As we look toward a new year with hopes of positive change, consider ditching the tired, typical old resolutions for something more inspiring, sustainable, and meaningful for your life: cook something new each week, read more books, join a new club, become a plant owner (check out the related article below), take the stairs (even when you’re tired), plan a vacation, drink more water, jumpstart a new career, consider therapy, volunteer, learn a new skill (or hone an old one) (GoodHousekeeping.com).

Whatever your goals, we hope 2022 is a great year for you!

GoodHousekeeping.com
GoodHousekeeping.com "30 Gorgeous Plants That Are Almost Impossible to Kill"
History.com
NYPost.com
NYTimes.com

How other nations celebrate Thanksgiving

Happy Thanksgiving from everyone at Waitte's Insurance!

As we dive into the turkey and pie on Thanksgiving, we might enjoy learning about how others give thanks too.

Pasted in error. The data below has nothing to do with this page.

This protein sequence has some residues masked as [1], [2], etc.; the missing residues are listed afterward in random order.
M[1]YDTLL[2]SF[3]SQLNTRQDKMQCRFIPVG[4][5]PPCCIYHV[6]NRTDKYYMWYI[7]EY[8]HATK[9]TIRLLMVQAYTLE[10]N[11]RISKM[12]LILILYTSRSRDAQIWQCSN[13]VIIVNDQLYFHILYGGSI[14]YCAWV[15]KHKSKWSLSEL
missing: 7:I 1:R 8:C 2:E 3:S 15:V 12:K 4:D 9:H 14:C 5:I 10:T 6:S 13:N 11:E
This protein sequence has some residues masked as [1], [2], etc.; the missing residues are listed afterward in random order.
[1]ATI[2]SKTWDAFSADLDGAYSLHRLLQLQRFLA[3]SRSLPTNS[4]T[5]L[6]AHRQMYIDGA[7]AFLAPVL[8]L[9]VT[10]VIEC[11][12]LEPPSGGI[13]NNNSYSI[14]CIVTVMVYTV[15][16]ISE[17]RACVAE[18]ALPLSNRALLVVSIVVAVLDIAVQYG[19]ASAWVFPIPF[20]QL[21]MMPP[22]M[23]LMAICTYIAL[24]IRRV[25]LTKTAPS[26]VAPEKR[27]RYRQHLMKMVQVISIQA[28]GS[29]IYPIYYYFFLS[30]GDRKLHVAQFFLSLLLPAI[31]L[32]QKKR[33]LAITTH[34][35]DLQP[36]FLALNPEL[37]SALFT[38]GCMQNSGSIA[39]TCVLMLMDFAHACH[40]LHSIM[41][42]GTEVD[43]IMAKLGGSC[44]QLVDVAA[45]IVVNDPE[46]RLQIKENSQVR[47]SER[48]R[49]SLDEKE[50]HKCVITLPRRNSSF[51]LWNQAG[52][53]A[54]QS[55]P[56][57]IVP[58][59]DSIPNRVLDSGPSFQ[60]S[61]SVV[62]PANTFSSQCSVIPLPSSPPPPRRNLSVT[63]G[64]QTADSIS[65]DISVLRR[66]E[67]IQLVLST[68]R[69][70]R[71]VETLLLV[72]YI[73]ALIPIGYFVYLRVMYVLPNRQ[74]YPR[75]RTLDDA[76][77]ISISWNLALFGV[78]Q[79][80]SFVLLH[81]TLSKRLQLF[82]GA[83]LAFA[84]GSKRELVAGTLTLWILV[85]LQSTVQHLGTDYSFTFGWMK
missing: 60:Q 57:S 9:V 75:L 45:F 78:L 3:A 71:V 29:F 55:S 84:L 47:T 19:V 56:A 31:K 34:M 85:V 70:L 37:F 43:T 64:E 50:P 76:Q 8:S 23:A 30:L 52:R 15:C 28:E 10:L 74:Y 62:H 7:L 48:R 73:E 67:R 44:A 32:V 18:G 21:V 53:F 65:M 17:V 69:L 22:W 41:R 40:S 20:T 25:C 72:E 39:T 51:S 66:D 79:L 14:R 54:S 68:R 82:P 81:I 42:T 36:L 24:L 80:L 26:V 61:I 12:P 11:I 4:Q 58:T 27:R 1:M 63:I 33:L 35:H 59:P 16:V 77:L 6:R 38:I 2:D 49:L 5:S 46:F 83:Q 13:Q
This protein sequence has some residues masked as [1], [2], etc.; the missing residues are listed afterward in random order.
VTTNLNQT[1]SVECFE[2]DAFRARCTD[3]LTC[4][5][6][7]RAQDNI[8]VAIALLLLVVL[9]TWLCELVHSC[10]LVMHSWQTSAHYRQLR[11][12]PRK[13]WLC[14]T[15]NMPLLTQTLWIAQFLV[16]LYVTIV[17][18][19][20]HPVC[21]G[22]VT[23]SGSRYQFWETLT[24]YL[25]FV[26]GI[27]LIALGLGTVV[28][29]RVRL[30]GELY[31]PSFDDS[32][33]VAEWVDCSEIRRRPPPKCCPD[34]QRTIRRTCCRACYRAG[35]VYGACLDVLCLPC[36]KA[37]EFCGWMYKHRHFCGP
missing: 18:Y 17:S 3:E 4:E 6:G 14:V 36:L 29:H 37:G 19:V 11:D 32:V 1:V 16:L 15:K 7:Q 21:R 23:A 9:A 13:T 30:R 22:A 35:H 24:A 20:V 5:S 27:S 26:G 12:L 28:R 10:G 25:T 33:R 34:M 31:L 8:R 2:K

Canadian Thanksgiving was first celebrated in 1578 when English navigator Martin Frobisher and his crew celebrated their safe Arctic journey in what is now Nanavut (History.com). Soon after, French settlers came to the area and “held feasts with their indigenous neighbors” (Readersdigest.ca). United States traditions were spread by those who moved into Canada from the southern border, and today, Canadian Thanksgiving looks much like our own. Though the celebration is held on the second Monday in October, most feasts will include the turkey we are familiar with, and following the meal, citizens will watch the Canadian Football League’s annual Thanksgiving Day Classic and enjoy spending time with their families (History.com). Other than the earlier date, the most remarkable difference between American and Canadian Thanksgiving may lie not in the meal but the additional activities. A Thanksgiving Day hike is a popular tradition as a means to enjoy the outdoors before cold weather sets in.